Ida

Ida

Ida

Oscar-winning period drama shot in black and white, set in Poland 1962. Anna is a beautiful 18-year-old orphan preparing to be a nun, when the discovery of a living relative brings monumental change and the uncovering of painful truths... 

"UK-based director Pawel Pawlikowski's (My Summer of Love, Last Resort) new film is an elegy for his homeland and an intimate, poetic exploration of the limits of faith. Orphaned during WWII, Anna (Agata Trzebuchowska) was brought up in a rural convent and in early '60s Poland is a young novice preparing to take her vows. When the Mother Superior insists she make contact with her last remaining relative, she meets her aunt Wanda (Agata Kulesza), a free-living intellectual working as a judge and secretly annihilating painful memories with a heady mix of sex and booze. Their encounter lifts the shroud off the dark secret of their family's past and both women must confront the devastating truth." (London Film Festival)

Best Foreign Language Film at the 2015 Academy Awards and BAFTA Awards; International Critics' Award (FIPRESCI), Toronto International Film Festival
2013Rating: M, Adult themes82 minsPoland, DenmarkPolish with English subtitles
DramaHistoricalWorld Cinema
Director:
Pawel Pawlikowski ('The Woman in the Fifth', 'My Summer of Love', 'Last Resort')
Writer:
Pawel PawlikowskiRebecca Lenkiewicz
Cast:
Agata KuleszaAgata TrzebuchowskaDawid Ogrodnik

Streaming (2 Providers)

Ida / Reviews

Flicks, Aaron Yap

Flicks, Aaron Yap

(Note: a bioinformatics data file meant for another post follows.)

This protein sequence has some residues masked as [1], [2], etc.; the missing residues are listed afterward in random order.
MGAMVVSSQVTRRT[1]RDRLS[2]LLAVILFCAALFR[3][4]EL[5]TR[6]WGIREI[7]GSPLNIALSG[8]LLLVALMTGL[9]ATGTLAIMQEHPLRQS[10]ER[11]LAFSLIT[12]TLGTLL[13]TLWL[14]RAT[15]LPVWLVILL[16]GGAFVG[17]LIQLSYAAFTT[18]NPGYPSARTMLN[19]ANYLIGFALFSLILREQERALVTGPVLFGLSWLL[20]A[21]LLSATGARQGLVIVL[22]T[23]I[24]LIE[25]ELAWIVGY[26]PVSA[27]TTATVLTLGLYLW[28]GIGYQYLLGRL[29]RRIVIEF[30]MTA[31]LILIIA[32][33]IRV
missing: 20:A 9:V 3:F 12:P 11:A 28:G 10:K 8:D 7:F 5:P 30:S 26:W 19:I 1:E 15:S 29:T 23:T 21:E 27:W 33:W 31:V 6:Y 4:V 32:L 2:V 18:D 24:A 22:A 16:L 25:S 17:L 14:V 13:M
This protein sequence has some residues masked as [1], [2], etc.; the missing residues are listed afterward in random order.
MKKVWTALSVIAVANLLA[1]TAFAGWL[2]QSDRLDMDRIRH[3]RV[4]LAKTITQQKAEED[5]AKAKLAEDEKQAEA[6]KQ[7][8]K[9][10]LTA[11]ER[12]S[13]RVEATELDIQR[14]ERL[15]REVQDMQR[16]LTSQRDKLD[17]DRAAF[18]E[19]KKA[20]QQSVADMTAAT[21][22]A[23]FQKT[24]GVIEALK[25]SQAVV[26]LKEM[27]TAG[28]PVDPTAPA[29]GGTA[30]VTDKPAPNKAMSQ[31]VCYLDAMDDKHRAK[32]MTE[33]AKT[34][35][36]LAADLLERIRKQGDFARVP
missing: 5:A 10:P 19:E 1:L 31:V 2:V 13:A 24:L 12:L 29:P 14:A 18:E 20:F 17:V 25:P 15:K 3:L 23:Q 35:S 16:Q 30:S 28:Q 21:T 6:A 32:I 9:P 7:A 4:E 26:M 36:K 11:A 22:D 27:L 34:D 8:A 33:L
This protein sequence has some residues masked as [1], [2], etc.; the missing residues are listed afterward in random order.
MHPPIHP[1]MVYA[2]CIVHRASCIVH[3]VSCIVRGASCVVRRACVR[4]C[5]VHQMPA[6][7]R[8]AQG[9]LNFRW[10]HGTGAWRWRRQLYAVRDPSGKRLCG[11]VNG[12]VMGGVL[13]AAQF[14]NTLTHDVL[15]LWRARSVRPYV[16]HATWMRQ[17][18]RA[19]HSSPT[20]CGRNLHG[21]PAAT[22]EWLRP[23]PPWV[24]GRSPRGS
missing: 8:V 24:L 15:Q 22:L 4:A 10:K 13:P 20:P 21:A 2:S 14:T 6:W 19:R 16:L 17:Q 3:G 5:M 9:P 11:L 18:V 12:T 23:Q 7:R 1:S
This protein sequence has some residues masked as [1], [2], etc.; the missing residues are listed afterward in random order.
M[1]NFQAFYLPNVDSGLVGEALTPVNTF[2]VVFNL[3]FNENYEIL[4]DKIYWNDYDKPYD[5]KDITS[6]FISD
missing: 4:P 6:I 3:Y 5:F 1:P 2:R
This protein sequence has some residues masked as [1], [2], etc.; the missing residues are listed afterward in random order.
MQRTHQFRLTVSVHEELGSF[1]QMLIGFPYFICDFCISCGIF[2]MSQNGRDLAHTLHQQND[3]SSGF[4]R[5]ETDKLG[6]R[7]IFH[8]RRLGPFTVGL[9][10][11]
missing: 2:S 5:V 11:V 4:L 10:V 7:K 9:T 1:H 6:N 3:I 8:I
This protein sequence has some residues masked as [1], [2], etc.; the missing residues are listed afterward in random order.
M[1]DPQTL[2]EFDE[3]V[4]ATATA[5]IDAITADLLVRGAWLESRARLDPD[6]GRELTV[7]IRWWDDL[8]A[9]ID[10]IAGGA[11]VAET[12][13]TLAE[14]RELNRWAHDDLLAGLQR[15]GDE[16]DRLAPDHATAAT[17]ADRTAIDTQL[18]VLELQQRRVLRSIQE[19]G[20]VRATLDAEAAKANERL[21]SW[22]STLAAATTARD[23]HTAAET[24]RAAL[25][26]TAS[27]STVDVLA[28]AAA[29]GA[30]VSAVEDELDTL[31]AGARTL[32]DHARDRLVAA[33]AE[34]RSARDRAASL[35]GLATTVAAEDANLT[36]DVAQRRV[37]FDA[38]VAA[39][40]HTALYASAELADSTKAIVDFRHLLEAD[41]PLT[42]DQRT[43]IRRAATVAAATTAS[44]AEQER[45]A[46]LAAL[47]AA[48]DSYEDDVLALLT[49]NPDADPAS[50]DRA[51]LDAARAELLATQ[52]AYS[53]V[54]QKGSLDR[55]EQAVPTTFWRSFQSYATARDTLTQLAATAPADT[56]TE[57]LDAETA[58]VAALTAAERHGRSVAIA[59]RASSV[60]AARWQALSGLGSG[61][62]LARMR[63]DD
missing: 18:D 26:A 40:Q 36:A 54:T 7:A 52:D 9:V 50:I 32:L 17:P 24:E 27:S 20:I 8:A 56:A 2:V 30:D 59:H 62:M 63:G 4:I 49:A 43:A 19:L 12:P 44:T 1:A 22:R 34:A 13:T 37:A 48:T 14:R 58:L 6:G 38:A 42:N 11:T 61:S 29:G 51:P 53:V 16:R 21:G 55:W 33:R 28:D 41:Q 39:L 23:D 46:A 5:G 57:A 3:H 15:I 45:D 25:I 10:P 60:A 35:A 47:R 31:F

In this era of filmmaking where narrative bloat seems to be the norm, it’s always heartening to see a filmmaker who understands, and continues to practice, the virtue of paring down to essentials and cutting through the bullshit. One such filmmaker is Pawel Pawlikowski, who’s already demonstrated his predilection for wrapping stories up in under 90 minutes with economical gems like Last Resort and My Summer of Love.

Full review
Variety

Variety

Devoid of color and mirth... just the sort of joyless art film one might expect Polish nuns living under the clutches of 1960s communism to appreciate.

Full review
The New York Times

The New York Times

Within its relatively brief duration and its narrow black-and-white frames, the movie somehow contains a cosmos of guilt, violence and pain.

Full review
The Guardian

The Guardian

Every moment of Ida feels intensely personal. It is a small gem, tender and bleak, funny and sad, superbly photographed in luminous monochrome.

Full review
The Dissolve

The Dissolve

Ida’s piercing intimacy makes the deepest impression, but its vision is deceptively wide-reaching despite a scale that’s deliberately pared-down and small.

Full review
Hollywood Reporter

Hollywood Reporter

Frame by frame, Ida looks resplendently bleak, its stunning monochromes combining with the inevitable gloomy Polish weather and communist-era deprivations to create a harsh, unforgiving environment.

Full review